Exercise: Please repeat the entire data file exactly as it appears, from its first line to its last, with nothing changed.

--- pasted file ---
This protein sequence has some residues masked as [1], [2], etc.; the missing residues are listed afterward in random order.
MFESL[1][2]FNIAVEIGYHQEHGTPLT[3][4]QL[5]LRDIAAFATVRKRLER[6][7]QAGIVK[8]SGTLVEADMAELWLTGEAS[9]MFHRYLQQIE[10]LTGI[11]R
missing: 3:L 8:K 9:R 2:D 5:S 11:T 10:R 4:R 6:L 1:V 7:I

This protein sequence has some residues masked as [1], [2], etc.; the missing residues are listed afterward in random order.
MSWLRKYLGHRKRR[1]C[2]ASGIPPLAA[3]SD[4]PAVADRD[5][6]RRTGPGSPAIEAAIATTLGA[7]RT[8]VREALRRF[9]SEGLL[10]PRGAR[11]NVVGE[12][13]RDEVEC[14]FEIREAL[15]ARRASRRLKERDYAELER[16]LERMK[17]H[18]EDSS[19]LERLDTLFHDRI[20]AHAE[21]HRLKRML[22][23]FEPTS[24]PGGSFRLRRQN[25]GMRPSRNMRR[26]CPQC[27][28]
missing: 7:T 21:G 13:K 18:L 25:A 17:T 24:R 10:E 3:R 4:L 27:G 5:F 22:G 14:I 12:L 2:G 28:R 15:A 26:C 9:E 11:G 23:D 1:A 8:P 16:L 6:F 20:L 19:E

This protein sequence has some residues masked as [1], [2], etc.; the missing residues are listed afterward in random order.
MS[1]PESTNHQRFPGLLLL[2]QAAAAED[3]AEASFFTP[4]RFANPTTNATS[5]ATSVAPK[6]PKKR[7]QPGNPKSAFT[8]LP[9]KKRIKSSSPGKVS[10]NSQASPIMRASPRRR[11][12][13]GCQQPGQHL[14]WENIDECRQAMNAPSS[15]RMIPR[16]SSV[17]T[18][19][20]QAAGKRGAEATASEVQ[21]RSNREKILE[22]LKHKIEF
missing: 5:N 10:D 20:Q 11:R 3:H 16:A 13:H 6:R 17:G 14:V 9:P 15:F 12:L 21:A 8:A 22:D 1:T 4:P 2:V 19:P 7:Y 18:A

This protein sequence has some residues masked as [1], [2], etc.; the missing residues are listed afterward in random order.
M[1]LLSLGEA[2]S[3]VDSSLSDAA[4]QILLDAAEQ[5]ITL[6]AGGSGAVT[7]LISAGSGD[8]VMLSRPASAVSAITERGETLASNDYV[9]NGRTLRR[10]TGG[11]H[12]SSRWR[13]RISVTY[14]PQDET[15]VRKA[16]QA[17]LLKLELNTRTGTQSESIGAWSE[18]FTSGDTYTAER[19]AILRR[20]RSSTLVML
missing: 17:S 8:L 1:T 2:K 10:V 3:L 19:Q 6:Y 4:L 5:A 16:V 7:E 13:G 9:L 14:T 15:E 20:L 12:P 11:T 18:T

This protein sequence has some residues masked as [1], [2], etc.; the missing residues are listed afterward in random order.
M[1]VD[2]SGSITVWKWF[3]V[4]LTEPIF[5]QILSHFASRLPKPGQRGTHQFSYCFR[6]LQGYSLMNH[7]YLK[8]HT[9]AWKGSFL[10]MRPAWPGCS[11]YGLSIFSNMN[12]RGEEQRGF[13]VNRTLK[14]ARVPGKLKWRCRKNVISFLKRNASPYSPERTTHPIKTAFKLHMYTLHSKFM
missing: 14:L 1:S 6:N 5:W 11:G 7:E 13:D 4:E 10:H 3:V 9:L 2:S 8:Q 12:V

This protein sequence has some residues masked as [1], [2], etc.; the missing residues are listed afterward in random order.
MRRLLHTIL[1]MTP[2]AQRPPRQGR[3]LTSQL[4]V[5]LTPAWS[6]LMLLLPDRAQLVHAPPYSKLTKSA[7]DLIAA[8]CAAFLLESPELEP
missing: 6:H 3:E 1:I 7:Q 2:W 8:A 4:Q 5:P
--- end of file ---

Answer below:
This protein sequence has some residues masked as [1], [2], etc.; the missing residues are listed afterward in random order.
MFESL[1][2]FNIAVEIGYHQEHGTPLT[3][4]QL[5]LRDIAAFATVRKRLER[6][7]QAGIVK[8]SGTLVEADMAELWLTGEAS[9]MFHRYLQQIE[10]LTGI[11]R
missing: 3:L 8:K 9:R 2:D 5:S 11:T 10:R 4:R 6:L 1:V 7:I

This protein sequence has some residues masked as [1], [2], etc.; the missing residues are listed afterward in random order.
MSWLRKYLGHRKRR[1]C[2]ASGIPPLAA[3]SD[4]PAVADRD[5][6]RRTGPGSPAIEAAIATTLGA[7]RT[8]VREALRRF[9]SEGLL[10]PRGAR[11]NVVGE[12][13]RDEVEC[14]FEIREAL[15]ARRASRRLKERDYAELER[16]LERMK[17]H[18]EDSS[19]LERLDTLFHDRI[20]AHAE[21]HRLKRML[22][23]FEPTS[24]PGGSFRLRRQN[25]GMRPSRNMRR[26]CPQC[27][28]
missing: 7:T 21:G 13:K 18:L 25:A 17:T 24:R 10:E 3:R 4:L 27:G 5:F 22:G 14:I 12:L 2:G 28:R 15:A 26:C 9:E 11:G 23:D 1:A 8:P 16:L 6:F 20:L 19:E

This protein sequence has some residues masked as [1], [2], etc.; the missing residues are listed afterward in random order.
MS[1]PESTNHQRFPGLLLL[2]QAAAAED[3]AEASFFTP[4]RFANPTTNATS[5]ATSVAPK[6]PKKR[7]QPGNPKSAFT[8]LP[9]KKRIKSSSPGKVS[10]NSQASPIMRASPRRR[11][12][13]GCQQPGQHL[14]WENIDECRQAMNAPSS[15]RMIPR[16]SSV[17]T[18][19][20]QAAGKRGAEATASEVQ[21]RSNREKILE[22]LKHKIEF
missing: 5:N 10:D 20:Q 11:R 3:H 16:A 13:H 6:R 17:G 14:V 9:P 15:F 12:L 21:A 8:A 22:D 1:T 4:P 2:V 19:P 7:Y 18:A

This protein sequence has some residues masked as [1], [2], etc.; the missing residues are listed afterward in random order.
M[1]LLSLGEA[2]S[3]VDSSLSDAA[4]QILLDAAEQ[5]ITL[6]AGGSGAVT[7]LISAGSGD[8]VMLSRPASAVSAITERGETLASNDYV[9]NGRTLRR[10]TGG[11]H[12]SSRWR[13]RISVTY[14]PQDET[15]VRKA[16]QA[17]LLKLELNTRTGTQSESIGAWSE[18]FTSGDTYTAER[19]AILRR[20]RSSTLVML
missing: 17:S 8:L 1:T 2:K 10:V 3:L 19:Q 6:Y 4:L 5:A 16:V 7:E 13:G 9:L 14:T 15:E 20:L 12:P 11:T 18:T

This protein sequence has some residues masked as [1], [2], etc.; the missing residues are listed afterward in random order.
M[1]VD[2]SGSITVWKWF[3]V[4]LTEPIF[5]QILSHFASRLPKPGQRGTHQFSYCFR[6]LQGYSLMNH[7]YLK[8]HT[9]AWKGSFL[10]MRPAWPGCS[11]YGLSIFSNMN[12]RGEEQRGF[13]VNRTLK[14]ARVPGKLKWRCRKNVISFLKRNASPYSPERTTHPIKTAFKLHMYTLHSKFM
missing: 14:L 1:S 6:N 5:W 11:G 7:E 13:D 4:E 10:H 3:V 9:L 2:S 8:Q 12:V

This protein sequence has some residues masked as [1], [2], etc.; the missing residues are listed afterward in random order.
MRRLLHTIL[1]MTP[2]AQRPPRQGR[3]LTSQL[4]V[5]LTPAWS[6]LMLLLPDRAQLVHAPPYSKLTKSA[7]DLIAA[8]CAAFLLESPELEP
missing: 6:H 3:E 1:I 7:Q 2:W 8:A 4:Q 5:P